Boxing promoter Eddie Hearn says transgender women competing in sports “shouldn’t be allowed”

The inclusion of transgender women in boxing has sparked considerable debate and discussion in recent years. While instances of transgender women competing in combat sports remain relatively few, they have garnered significant attention within the sporting community.

Boxing promoter Eddie Hearn says transgender women competing in women’s sports is “bizarre” and “shouldn’t be allowed”. “But not sport, not a fair sport, it’s not a fair race, it’s not a fair competition,” he told Sky News Australia host Piers Morgan. “It can’t be allowed.”

Hearn went on to say: ” I’m of the old school mentality where, you know, of course, male athletes compete against male athletes. Female athletes compete against female athletes. It’s an awkward conversation to have. It’s not about a level plan when you talk about physical sports.”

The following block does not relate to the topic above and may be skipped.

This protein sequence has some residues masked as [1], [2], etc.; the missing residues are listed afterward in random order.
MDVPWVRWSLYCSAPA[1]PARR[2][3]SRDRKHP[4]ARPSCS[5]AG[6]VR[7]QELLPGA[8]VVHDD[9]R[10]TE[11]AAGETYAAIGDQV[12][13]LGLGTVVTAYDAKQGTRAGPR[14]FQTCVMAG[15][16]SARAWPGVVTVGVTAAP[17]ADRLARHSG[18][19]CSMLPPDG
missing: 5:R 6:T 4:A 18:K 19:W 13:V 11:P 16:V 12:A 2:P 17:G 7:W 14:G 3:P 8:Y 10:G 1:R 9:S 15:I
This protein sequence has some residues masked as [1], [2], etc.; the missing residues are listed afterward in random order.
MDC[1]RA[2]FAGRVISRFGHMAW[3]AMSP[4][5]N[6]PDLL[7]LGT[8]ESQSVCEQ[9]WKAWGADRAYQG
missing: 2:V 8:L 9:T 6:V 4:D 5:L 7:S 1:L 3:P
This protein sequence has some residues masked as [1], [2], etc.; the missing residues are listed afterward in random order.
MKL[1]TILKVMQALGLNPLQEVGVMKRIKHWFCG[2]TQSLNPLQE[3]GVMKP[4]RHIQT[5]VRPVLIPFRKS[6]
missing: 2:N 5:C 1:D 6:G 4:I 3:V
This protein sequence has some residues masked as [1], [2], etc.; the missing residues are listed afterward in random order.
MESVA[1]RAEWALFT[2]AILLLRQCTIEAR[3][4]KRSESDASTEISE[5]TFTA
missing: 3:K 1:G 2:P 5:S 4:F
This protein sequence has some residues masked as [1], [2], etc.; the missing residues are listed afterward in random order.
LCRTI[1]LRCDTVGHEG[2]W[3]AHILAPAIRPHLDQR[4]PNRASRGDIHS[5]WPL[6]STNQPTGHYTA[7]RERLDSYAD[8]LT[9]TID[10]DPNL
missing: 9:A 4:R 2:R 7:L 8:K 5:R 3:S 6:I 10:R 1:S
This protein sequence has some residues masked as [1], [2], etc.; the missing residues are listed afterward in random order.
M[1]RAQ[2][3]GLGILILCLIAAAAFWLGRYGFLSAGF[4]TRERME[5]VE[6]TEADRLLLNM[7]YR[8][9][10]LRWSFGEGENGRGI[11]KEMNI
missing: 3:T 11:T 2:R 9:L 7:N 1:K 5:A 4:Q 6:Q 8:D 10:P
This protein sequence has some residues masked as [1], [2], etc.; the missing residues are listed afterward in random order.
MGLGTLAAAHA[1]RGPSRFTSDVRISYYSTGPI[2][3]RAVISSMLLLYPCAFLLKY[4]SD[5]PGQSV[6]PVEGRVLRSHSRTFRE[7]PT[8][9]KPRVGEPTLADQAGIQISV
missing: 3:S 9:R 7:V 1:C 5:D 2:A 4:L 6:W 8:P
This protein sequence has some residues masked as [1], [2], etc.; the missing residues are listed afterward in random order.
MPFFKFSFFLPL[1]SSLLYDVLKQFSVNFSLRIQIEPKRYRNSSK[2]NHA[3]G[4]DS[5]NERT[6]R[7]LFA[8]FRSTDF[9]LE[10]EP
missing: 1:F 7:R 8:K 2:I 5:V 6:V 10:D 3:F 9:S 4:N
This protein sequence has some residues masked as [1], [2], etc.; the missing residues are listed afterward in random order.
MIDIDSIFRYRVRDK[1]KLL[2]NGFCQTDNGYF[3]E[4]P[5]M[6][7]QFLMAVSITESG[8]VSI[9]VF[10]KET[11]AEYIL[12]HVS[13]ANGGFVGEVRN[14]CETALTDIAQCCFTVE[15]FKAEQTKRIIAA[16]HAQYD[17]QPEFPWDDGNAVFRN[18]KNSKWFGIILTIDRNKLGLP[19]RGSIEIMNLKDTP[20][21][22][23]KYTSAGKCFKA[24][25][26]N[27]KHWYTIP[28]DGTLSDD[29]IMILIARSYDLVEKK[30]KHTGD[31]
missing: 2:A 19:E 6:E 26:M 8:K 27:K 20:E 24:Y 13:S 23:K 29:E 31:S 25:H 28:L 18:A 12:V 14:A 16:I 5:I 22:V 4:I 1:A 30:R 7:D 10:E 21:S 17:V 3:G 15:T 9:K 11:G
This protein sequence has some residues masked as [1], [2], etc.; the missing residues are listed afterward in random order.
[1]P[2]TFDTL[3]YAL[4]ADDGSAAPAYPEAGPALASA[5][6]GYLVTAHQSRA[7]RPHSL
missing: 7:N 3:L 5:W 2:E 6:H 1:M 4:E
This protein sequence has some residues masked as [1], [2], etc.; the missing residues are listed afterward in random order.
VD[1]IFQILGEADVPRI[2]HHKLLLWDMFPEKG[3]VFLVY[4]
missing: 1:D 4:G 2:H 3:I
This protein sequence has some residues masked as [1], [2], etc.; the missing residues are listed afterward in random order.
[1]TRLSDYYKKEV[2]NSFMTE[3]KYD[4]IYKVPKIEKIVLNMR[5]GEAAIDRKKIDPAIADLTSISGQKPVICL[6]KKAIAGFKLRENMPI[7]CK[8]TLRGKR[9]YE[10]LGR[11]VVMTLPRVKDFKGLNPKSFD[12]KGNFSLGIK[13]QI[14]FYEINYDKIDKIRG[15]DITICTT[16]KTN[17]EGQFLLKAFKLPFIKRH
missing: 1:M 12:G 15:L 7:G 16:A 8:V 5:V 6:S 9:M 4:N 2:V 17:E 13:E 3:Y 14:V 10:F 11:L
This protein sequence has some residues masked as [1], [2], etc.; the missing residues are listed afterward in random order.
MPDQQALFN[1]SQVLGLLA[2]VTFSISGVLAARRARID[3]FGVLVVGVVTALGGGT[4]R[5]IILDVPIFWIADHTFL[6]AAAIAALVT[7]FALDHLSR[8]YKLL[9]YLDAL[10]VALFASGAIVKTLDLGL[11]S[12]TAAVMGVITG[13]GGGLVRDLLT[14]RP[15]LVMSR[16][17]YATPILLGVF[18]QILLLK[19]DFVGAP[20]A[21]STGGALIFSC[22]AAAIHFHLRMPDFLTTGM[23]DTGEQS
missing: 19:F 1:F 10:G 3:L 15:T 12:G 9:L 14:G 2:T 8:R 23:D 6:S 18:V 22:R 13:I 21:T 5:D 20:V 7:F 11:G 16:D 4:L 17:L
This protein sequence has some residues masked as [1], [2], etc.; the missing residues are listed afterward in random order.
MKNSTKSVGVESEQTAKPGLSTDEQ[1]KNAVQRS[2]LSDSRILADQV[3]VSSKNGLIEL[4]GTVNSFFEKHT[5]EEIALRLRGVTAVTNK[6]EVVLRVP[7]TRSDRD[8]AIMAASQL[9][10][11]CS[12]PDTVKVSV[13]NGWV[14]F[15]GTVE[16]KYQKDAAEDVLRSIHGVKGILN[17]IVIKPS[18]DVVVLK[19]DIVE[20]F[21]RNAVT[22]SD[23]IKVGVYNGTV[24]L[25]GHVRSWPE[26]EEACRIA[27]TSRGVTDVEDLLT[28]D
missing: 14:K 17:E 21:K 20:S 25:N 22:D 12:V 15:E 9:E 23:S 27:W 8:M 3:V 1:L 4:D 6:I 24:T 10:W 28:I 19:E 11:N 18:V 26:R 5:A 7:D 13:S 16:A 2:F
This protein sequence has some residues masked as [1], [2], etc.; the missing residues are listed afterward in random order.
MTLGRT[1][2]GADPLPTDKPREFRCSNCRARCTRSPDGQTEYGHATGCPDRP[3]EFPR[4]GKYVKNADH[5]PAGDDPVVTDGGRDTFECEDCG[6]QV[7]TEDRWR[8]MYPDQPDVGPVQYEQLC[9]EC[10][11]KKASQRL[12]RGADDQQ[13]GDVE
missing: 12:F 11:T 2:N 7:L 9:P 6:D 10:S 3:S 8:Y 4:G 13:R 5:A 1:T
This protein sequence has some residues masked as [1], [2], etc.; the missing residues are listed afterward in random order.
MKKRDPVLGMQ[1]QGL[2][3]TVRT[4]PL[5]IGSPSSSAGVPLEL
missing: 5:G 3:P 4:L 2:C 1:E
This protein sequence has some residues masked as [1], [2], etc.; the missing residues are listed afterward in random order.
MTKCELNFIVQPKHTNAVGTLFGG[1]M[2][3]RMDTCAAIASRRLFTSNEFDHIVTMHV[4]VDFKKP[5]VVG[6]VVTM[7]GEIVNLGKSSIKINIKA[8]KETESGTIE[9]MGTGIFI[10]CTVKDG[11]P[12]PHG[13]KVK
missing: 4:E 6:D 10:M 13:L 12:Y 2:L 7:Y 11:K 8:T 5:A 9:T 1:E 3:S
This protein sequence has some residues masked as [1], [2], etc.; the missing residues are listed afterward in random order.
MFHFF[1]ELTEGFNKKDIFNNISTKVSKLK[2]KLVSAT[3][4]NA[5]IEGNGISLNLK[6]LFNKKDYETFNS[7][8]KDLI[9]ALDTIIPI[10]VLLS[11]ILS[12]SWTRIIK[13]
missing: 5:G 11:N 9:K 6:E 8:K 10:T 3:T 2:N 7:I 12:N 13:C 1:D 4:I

“And boxing is a great example. We haven’t had that problem yet, but it might Tyson suddenly turn around. I’m Michelle Tyson. And I’m going to compete as a woman. The world would go completely crazy and say, You’re going to kill somebody. You’re going to kill a woman. But we seem to be perfectly okay with six foot four inch swimmers, my biological males dominating women’s bizarre sprinting weightlifters, bizarre shouldn’t be allowed.”

“And ultimately, you know, whoever you upset, you upset, but not sport. Not not not a fair sport. Not a fair race, not a fair competition. It’s to me the same as (using PEDs) is giving yourself a physical advantage. ”

One of the most prominent cases is that of Fallon Fox, who participated in MMA from 2012 to 2014 and achieved a record of 5-1. Another notable example is Patricio Manuel, a transgender man with a commendable 3-0 professional boxing record since his debut in 2018.

Earlier this year, Ebanie Bridges expressed her perspective on the matter. The ‘Blonde Bomber’ became one of the first high-profile boxers to advocate for transgender boxers to compete against athletes of their biological sex.